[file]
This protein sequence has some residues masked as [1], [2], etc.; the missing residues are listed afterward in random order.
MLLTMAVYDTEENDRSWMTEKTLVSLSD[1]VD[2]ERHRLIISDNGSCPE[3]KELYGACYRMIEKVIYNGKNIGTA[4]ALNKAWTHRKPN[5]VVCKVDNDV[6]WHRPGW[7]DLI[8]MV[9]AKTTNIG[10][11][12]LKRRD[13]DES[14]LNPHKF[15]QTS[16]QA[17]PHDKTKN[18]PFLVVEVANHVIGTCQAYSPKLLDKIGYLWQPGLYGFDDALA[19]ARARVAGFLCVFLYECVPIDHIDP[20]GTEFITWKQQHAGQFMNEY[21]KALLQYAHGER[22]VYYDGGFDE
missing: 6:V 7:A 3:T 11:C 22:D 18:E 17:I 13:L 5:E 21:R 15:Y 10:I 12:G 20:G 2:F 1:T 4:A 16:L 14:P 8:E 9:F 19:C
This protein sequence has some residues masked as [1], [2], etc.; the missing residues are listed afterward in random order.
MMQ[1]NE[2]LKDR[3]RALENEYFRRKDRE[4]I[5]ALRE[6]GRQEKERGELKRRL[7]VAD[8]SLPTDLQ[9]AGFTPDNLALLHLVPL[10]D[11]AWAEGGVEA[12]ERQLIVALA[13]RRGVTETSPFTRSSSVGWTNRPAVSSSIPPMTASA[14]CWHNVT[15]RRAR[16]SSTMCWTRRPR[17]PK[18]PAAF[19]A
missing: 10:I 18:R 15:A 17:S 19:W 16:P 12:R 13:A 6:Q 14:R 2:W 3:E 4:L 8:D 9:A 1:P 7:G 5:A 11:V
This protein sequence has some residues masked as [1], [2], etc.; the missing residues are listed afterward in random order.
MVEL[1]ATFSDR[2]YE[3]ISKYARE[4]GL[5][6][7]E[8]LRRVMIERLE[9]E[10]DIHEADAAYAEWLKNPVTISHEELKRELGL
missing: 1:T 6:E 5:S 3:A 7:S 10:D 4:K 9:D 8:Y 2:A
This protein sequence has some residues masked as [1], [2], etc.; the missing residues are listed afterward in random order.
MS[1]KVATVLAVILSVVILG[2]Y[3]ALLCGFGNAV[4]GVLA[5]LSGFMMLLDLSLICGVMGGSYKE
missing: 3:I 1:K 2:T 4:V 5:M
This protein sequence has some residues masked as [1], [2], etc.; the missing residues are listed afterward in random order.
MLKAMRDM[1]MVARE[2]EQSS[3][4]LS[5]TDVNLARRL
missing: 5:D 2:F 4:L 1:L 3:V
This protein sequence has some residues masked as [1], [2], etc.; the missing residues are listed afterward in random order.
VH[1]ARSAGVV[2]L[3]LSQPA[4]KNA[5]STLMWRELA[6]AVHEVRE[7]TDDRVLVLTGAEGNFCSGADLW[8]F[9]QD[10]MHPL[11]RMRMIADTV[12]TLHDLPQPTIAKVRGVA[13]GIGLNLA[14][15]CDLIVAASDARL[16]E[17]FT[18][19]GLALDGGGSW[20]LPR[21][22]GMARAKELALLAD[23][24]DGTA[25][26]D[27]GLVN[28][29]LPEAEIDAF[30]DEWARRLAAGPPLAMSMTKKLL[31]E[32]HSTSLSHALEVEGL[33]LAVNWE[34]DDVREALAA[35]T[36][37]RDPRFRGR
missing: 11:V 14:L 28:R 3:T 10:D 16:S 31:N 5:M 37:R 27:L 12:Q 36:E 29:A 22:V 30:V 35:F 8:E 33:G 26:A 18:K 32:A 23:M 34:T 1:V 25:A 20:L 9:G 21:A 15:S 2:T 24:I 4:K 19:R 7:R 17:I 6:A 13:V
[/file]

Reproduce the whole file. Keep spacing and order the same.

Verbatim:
This protein sequence has some residues masked as [1], [2], etc.; the missing residues are listed afterward in random order.
MLLTMAVYDTEENDRSWMTEKTLVSLSD[1]VD[2]ERHRLIISDNGSCPE[3]KELYGACYRMIEKVIYNGKNIGTA[4]ALNKAWTHRKPN[5]VVCKVDNDV[6]WHRPGW[7]DLI[8]MV[9]AKTTNIG[10][11][12]LKRRD[13]DES[14]LNPHKF[15]QTS[16]QA[17]PHDKTKN[18]PFLVVEVANHVIGTCQAYSPKLLDKIGYLWQPGLYGFDDALA[19]ARARVAGFLCVFLYECVPIDHIDP[20]GTEFITWKQQHAGQFMNEY[21]KALLQYAHGER[22]VYYDGGFDE
missing: 6:V 7:A 3:T 11:C 22:D 18:E 17:I 13:L 5:E 21:R 15:Y 10:I 12:G 20:G 2:F 1:T 4:A 16:L 14:P 8:E 9:F 19:C
This protein sequence has some residues masked as [1], [2], etc.; the missing residues are listed afterward in random order.
MMQ[1]NE[2]LKDR[3]RALENEYFRRKDRE[4]I[5]ALRE[6]GRQEKERGELKRRL[7]VAD[8]SLPTDLQ[9]AGFTPDNLALLHLVPL[10]D[11]AWAEGGVEA[12]ERQLIVALA[13]RRGVTETSPFTRSSSVGWTNRPAVSSSIPPMTASA[14]CWHNVT[15]RRAR[16]SSTMCWTRRPR[17]PK[18]PAAF[19]A
missing: 10:I 18:R 15:A 17:S 19:W 16:P 12:R 13:A 6:Q 14:R 2:W 3:E 4:L 8:D 9:A 1:P 7:G 5:A 11:V
This protein sequence has some residues masked as [1], [2], etc.; the missing residues are listed afterward in random order.
MVEL[1]ATFSDR[2]YE[3]ISKYARE[4]GL[5][6][7]E[8]LRRVMIERLE[9]E[10]DIHEADAAYAEWLKNPVTISHEELKRELGL
missing: 1:T 6:E 5:S 3:A 7:S 10:D 4:K 9:D 8:Y 2:A
This protein sequence has some residues masked as [1], [2], etc.; the missing residues are listed afterward in random order.
MS[1]KVATVLAVILSVVILG[2]Y[3]ALLCGFGNAV[4]GVLA[5]LSGFMMLLDLSLICGVMGGSYKE
missing: 3:I 1:K 2:T 4:V 5:M
This protein sequence has some residues masked as [1], [2], etc.; the missing residues are listed afterward in random order.
MLKAMRDM[1]MVARE[2]EQSS[3][4]LS[5]TDVNLARRL
missing: 5:D 2:F 4:L 1:L 3:V
This protein sequence has some residues masked as [1], [2], etc.; the missing residues are listed afterward in random order.
VH[1]ARSAGVV[2]L[3]LSQPA[4]KNA[5]STLMWRELA[6]AVHEVRE[7]TDDRVLVLTGAEGNFCSGADLW[8]F[9]QD[10]MHPL[11]RMRMIADTV[12]TLHDLPQPTIAKVRGVA[13]GIGLNLA[14][15]CDLIVAASDARL[16]E[17]FT[18][19]GLALDGGGSW[20]LPR[21][22]GMARAKELALLAD[23][24]DGTA[25][26]D[27]GLVN[28][29]LPEAEIDAF[30]DEWARRLAAGPPLAMSMTKKLL[31]E[32]HSTSLSHALEVEGL[33]LAVNWE[34]DDVREALAA[35]T[36][37]RDPRFRGR
missing: 11:V 14:L 28:R 3:T 10:D 16:S 31:N 5:M 37:R 27:L 12:Q 36:E 29:A 22:V 30:V 35:F 8:E 33:G 26:A 18:K 32:A 23:M 34:T 1:V 25:A 20:L 9:G 21:A 15:S 2:T 24:I 4:K 19:R 7:R 17:I 6:A 13:V